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Pierre Huyghe: The Artist as Director Ocula Conversation Pierre Huyghe: The Artist as Director

Pierre Huyghe is a producer of spectacular and memorable enigmas, with works that function more like mirages than as objects. Abyssal Plain (2015–ongoing), his contribution to the 2015 Istanbul Biennial, curated by Carolyn Christov-Bakargiev, was installed on the seabed of the Marmara Sea, some 20 metres below the surface of the water and close to...

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MoMA Expansion: Once the Modern, Always the Modern Ocula Report MoMA Expansion: Once the Modern, Always the Modern 29 Nov 2019 : Mohammad Salemy for Ocula

In the early decades of its existence, New York's Museum of Modern Art (MoMA), founded in 1929, transformed from a philanthropic project modestly housed in a few rooms of the Heckscher Building on the corner of Fifth Avenue and 57th Street, to an alleged operating node in the United States' cultural struggle during the cold war, and one of the...

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Hans Hartung and Art Informel: Exhibition Walkthrough Ocula Insight | Video
Sponsored Content | Mazzoleni Gallery
Hans Hartung and Art Informel: Exhibition Walkthrough 15 October 2019

Hans Hartung and Art Informel at Mazzoleni London (1 October 2019-18 January 2020) presents key works by the French-German painter while highlighting his connection with artists active in Paris during the 50s and 60s. In this video, writer and historian Alan Montgomery discusses Hartung's practice and its legacy.Born in Leipzig in 1904, Hans...

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Gabriel de la Mora

b. 1968, Mexico

Gabriel de la Mora collects photographs, tools, residue materials, found documents, hair, and old papers, among other unclassifiable objects that persist between the fantastic, the macabre and the repulsive. In his studio – a mix between a cabinet of curiosities and a forensics lab – a cross between this accumulation and his vital instinct takes place, a drive that submits the past to the hermeneutic scrutiny of the present. Through rigorous formal procedures and the conceptual methodologies of contemporary art, de la Mora alchemically reinscribes these residues, in which the past survives, into a systematic modus operandi that recalls the attention to detail of a detective's or a criminologist's examination of fingerprints.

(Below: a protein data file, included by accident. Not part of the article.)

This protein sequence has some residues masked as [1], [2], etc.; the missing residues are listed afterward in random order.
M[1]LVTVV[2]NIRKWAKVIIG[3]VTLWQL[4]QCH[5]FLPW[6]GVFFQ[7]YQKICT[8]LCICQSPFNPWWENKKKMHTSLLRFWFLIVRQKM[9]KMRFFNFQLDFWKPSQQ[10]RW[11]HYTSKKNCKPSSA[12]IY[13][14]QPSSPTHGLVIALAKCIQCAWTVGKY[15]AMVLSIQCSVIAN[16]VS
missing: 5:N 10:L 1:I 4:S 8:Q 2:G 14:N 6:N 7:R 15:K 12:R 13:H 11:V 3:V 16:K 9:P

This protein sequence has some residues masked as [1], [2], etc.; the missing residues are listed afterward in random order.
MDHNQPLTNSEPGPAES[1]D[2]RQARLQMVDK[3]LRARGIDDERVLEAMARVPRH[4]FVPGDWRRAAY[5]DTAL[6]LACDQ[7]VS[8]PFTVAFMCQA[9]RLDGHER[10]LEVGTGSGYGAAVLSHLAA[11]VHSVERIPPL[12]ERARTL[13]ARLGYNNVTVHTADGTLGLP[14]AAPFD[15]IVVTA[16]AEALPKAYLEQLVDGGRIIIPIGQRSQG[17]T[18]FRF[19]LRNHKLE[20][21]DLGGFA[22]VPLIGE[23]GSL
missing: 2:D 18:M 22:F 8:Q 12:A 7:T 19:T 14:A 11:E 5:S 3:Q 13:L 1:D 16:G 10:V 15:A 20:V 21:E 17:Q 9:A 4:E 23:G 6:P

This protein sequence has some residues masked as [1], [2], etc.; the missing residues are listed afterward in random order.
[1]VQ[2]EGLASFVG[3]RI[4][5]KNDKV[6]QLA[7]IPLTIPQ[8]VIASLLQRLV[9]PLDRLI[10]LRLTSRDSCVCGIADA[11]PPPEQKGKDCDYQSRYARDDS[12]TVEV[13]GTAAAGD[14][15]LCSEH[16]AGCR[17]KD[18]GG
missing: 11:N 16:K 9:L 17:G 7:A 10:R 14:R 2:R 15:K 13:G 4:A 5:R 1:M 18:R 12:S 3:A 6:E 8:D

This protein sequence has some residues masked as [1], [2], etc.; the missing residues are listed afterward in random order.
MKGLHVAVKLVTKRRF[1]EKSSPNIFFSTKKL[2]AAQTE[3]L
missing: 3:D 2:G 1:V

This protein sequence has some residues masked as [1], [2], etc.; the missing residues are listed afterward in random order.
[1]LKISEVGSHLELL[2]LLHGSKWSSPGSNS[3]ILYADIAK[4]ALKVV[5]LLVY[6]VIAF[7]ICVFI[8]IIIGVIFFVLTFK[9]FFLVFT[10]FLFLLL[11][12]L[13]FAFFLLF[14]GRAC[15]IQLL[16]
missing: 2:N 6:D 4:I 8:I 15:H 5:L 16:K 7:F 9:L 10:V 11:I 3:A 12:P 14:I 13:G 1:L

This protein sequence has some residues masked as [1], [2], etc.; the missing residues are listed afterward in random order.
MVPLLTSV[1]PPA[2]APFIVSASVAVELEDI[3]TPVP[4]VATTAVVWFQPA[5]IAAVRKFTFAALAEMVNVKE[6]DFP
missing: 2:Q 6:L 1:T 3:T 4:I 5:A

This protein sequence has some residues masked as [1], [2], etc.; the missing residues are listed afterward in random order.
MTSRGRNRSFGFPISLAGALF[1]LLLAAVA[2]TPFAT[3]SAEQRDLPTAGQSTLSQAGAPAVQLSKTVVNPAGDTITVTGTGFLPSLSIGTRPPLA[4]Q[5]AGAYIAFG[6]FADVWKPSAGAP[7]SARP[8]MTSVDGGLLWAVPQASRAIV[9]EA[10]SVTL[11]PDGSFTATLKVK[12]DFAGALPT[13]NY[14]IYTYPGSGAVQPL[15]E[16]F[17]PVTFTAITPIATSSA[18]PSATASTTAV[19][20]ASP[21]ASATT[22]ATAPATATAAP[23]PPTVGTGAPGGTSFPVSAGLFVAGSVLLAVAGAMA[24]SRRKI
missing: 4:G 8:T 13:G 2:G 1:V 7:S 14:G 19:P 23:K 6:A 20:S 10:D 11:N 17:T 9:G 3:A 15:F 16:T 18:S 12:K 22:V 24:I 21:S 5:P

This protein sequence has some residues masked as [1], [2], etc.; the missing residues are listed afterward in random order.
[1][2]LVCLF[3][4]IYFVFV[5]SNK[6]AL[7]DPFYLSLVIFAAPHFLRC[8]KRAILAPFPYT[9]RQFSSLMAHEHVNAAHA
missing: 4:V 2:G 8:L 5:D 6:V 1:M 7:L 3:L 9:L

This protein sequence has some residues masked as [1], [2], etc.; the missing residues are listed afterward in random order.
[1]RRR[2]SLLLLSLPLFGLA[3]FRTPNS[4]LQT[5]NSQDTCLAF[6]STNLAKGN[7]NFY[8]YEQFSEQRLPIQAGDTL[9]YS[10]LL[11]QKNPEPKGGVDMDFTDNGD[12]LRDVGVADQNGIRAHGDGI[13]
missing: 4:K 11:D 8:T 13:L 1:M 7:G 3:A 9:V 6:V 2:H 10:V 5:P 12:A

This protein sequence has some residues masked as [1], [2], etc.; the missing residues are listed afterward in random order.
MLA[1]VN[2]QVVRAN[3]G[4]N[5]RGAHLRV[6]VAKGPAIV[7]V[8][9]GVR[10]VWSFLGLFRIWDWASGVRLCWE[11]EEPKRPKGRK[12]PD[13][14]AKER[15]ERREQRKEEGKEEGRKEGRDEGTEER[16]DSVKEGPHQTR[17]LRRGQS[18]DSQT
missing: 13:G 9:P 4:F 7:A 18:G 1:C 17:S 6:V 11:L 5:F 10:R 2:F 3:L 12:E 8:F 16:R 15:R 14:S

Having trained as an architect and subsequently studying his Master's degree of Fine Arts in Painting at the Pratt Institute in New York, Gabriel de la Mora's work lies in questioning and experimenting within the interstitial limits
between painting, drawing and sculpture. In his hands, these primal media of symbolic experience become records prone to formalist abstraction, as well as autobiographical indices. Linking constructivist languages with fortuitous discoveries, evocative of the Dadaist experience, De la Mora updates the minimalist/conceptual optic in order to reveal the intimate and personal within the universal convention of modernist abstraction.